Being the most successful woman around, rich in worldly attainment as well as character, it seems Khadijah faced a consistent campaign of men seeking her hand in marriage. She was married twice before her wedlock to the Prophet; both of these marriages produced children and both left her widowed. Her keen sense of character left her picky; and, she was less than eager to suffer another painful loss of a husband. She resigned herself to being a widowed woman taking care of herself and her family.  ...

The Prophet’s uncle under whose guardianship he was cared after being orphaned, Abu Talib had several mouths to feed. It was necessary that he find for his nephew a higher paying job than herdsmanship. One day he heard that Khadijah was hiring men of the Quraysh tribe to work for her in her trade.

 When Abu Talib learned that she was preparing a caravan to send to al Sham, he called his nephew, who was then twenty-five years of age, and said to him, “My nephew, I am a man devoid of wealth and possessions. The times have been hard on us. I have heard that Khadijah has hired a man to do her trade for a remuneration of two young camels. We shall not accept for you remuneration as little as that. Do you wish that I talk to her in this regard?” Muhammad answered, “Let it be as you say my uncle.” Abu Talib went to Khadijah and said, “O Khadijah, would you hire Muhammad? We have heard that you have hired a man for the remuneration of two young camels, but we would not accept for Muhammad any less than four.” Khadijah answered: “Had you asked this for an alien or a hateful man, I would have granted your request. How then can I turn you down when \your request is in favor of a dear relative?” Abu Talib returned to Muhammad and told him the news, adding, “That is a true grace from God.”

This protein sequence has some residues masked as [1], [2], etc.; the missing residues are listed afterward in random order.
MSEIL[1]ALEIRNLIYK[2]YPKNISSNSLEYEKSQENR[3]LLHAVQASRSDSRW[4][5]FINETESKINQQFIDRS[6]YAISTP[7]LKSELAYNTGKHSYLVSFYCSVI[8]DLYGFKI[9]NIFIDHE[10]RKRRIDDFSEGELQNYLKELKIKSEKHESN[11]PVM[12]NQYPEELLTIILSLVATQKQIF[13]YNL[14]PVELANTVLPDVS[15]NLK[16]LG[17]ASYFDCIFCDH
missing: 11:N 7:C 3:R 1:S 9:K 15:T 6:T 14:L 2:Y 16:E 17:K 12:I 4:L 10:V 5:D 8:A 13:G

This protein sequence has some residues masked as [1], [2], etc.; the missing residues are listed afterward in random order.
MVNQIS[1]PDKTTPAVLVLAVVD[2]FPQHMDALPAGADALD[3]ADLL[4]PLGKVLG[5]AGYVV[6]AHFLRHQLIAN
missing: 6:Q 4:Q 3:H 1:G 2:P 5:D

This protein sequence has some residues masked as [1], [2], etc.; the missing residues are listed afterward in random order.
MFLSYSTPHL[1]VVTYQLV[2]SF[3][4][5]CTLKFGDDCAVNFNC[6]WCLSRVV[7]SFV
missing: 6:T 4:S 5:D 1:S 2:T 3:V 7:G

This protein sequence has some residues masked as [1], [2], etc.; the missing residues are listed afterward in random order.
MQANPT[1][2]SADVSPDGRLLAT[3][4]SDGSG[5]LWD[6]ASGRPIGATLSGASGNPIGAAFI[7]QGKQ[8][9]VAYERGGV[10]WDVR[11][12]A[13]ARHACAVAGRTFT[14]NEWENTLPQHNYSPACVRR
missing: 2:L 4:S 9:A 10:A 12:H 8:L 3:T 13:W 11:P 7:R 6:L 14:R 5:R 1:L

On his first trip in the employment of Khadijah, Muhammad was accompanied by Maysarah, her slave, who was also recommended to Muhammad by his uncle. The caravan made its way to al Sham, passing through Wad Al Zahran, Madyan and Thamud as well as those spots through which Muhammad had passed once before with his uncle Abu Talib when he was twelve years old. 

Two unusual events took place during this journey which puzzled Maysarah very much. The first happened when they stopped to rest near the lonely home of a monk. Muhammad sat under a tree while Maysarah was busy with some work. The monk came up to Maysarah and asked, ‘Who is the man resting under the tree?’ ‘One of Quraysh, the people who guard the Ka’bah’, said Maysarah. ‘No one but a Prophet is sitting beneath this tree’, replied the monk. The second event occurred on the journey back to Makkah. It happened at noon, when the sun is at its hottest. Maysarah was riding behind Muhammad and as the sun grew fiercer he saw two angels appear above Muhammad and shield him from the sun.

Muhammad’s gentle and persuasive style, further refined by his cultural values enabled him to make great gains for Khadijah-indeed more than anyone had done before! And his loyalty and gentleness had won for him the love and admiration of the slave, Maysarah. After he had completed all his business dealings, Muhammad bought for Khadijah that entire she had asked him of the products of al Sham.